If I’m reading the gospels correctly, and it may be the case that I’m not, I see a particular pattern in the ministry of Jesus: he calls people to follow him; he teaches through repetitious questions, stories, and modelling; and along the way he continues to assess whether his disciples understand who he is. And if I’m reading the gospels correctly, for most of the journey the disciples don’t understand. It takes several years of following along hearing the message of the cross, hearing Jesus deconstruct their expectations of Kingdom and Messiah; yet even right up to the moment that Jesus is arrested and killed the disciples don’t seem to really get it.
Here’s the weird thing though, if I’m reading the gospels correctly, Jesus sends his disciples out to preach and teach about the gospel pretty early in their relationship. He first calls them to follow, but then he turns around and sends them out to find people of peace and preach the kingdom. When they come back he does some more modeling and teaching, then he has them put that in to practice. Jesus has disciples who minister and practice his teachings and all the while they’re ignorant and immature and in a process of coming to know who Jesus truly is and what it means to follow him. It seems like a pretty messy affair. And apparently, it’s discipleship.
One of our tasks in NY is to train and develop every person we work with to be a disciple-maker. We believe that any disciple of Jesus is part of the priesthood of all believers and is equipped to share the gospel, start churches, and disciple others. So it was in this context that I was speaking with a friend about the people in her life that she is sharing with. There are a few young women she knows who are meeting with her to study scripture and who she’s been mentoring, and when she was telling me this I asked her, “What are you doing to encourage them to put those teachings into practice and to begin sharing what they’re learning with others?” And her reply struck me; she said, “Oh, no. They’re not mature enough for that yet.”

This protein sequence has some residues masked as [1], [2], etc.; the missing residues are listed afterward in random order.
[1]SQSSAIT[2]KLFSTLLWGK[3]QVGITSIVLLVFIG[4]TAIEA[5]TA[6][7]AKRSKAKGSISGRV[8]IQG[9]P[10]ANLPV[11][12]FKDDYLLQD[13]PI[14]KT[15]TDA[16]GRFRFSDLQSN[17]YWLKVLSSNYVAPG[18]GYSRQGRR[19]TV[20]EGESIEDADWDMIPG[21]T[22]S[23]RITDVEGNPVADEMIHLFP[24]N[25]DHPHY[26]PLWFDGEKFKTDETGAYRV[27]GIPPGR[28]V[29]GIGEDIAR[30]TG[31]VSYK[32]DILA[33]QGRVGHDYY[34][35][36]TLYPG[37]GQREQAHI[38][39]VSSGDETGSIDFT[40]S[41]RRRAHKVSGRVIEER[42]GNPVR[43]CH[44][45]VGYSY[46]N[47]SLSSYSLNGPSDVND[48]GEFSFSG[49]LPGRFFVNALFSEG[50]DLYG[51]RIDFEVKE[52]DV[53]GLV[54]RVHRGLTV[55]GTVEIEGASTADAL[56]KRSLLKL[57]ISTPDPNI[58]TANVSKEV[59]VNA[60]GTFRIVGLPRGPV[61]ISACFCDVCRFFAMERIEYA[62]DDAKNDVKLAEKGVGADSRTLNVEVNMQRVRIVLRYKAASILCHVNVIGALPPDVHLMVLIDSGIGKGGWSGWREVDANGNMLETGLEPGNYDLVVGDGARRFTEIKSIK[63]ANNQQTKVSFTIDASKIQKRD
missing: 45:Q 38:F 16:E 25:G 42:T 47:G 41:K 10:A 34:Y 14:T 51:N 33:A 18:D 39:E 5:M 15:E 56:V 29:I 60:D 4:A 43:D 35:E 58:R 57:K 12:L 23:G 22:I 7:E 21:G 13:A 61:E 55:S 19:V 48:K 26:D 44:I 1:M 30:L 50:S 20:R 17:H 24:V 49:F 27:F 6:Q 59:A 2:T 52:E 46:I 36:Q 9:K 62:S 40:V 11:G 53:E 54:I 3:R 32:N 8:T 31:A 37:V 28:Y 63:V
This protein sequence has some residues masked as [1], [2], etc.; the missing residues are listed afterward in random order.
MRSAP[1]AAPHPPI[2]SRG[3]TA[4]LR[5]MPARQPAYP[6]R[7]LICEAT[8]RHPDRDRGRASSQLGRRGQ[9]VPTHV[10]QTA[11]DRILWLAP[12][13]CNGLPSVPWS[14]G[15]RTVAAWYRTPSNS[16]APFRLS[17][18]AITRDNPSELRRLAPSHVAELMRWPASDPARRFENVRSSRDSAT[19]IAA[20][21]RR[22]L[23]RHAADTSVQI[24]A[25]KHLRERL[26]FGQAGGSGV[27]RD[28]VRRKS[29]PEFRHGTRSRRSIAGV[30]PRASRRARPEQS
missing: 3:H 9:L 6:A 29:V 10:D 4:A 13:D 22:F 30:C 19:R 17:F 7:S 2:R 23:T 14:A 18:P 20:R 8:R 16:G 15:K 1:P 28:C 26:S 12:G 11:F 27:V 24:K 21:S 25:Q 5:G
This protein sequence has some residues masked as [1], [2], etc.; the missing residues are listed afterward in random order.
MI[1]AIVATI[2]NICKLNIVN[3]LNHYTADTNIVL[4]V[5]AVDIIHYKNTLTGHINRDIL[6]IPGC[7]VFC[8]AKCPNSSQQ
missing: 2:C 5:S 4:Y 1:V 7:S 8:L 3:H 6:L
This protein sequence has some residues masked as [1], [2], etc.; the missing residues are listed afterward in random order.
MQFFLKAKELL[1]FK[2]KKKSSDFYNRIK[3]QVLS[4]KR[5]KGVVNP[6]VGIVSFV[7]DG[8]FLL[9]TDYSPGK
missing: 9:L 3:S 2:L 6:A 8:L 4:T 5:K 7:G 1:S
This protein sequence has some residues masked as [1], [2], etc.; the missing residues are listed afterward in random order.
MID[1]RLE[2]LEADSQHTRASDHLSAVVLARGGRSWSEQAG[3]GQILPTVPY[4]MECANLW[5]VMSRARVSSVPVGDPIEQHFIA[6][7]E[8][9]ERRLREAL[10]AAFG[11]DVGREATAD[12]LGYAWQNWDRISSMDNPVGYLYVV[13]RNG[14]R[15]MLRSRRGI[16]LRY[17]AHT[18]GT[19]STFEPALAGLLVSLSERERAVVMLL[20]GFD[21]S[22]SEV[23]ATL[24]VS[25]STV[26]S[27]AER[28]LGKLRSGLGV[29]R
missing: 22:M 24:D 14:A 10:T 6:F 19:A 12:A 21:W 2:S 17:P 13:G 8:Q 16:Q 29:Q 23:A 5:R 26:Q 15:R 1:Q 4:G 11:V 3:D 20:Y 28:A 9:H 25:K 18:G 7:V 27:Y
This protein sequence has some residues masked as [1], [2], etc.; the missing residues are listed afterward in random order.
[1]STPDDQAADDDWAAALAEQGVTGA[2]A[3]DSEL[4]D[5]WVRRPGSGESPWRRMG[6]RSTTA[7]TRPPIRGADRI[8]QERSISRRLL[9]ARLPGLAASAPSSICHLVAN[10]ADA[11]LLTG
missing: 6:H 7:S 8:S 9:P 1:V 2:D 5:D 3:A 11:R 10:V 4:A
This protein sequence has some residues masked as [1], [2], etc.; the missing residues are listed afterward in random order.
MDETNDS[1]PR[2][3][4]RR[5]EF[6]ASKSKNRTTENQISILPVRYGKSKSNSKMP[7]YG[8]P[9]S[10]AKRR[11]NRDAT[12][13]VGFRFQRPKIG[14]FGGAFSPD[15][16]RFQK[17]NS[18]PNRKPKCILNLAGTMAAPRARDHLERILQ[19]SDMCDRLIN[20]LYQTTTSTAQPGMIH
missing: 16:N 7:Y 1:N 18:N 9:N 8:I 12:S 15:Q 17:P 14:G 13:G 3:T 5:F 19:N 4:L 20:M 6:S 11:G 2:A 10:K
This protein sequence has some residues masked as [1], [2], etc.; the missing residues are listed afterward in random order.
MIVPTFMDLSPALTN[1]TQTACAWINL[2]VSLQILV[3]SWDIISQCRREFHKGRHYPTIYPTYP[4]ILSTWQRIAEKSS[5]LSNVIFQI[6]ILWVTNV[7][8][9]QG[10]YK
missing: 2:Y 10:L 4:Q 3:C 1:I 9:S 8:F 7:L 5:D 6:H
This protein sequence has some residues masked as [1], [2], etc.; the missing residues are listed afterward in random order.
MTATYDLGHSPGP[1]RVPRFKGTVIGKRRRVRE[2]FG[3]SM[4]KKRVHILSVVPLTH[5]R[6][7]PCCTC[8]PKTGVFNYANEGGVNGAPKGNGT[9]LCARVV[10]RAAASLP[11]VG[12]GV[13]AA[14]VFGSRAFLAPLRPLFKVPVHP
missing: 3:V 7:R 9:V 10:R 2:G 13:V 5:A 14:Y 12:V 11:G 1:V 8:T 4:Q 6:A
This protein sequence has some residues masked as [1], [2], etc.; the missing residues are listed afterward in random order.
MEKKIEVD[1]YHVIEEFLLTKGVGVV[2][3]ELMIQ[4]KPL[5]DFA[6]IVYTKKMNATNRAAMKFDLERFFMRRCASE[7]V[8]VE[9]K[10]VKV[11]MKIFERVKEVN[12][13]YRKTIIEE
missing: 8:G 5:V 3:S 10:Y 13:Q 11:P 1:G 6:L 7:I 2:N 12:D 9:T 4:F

I was curious, so I tried to dig a bit deeper and asked, “Are they baptized?” She said that they were. “So they see themselves as Christians?” Again yes. “So what else do they need before we can ask them to start acting like disciples?” And her reply, again, made me pause, “Well they just don’t know enough yet. They haven’t grown enough to ask them to be sharing their faith.” Essentially, they’re not mature enough to be disciples.
I love and trust this friend, but at the same time I see in her answers something that I think is true of a lot of ministries, but that I don’t think is true of Jesus: she sees discipleship as a higher tier of faith. My friend sees a dichotomy between those who follow Jesus at a basic level and those who are disciples. And I think this happens more than we care to admit.Throughout the history of the western church, we often seem to act as if discipleship is for those who have a larger measure of faith, and that ministering and sharing the gospel is for a select group who are gifted and called in ways that we shouldn’t expect of the rest of the body. But is that the case? Does our ministry reflect Jesus’ when discipleship, rather than a starting point, is for the graduate level Christians? Does it respect people more to invite them to follow as disciples so that they learn who Jesus is, or do we wait to ask them to become disciples until after they are finished learning? I would ask that we consider separating the word disciple from any notion of hierarchy or special status. If I’m reading the gospels correctly, rather than being the special forces, disciples begin at the most basic level of learning; yet Jesus trusts his disciples to think and discover and discuss and tell others. It seems like a pretty messy affair. It seems like discipleship.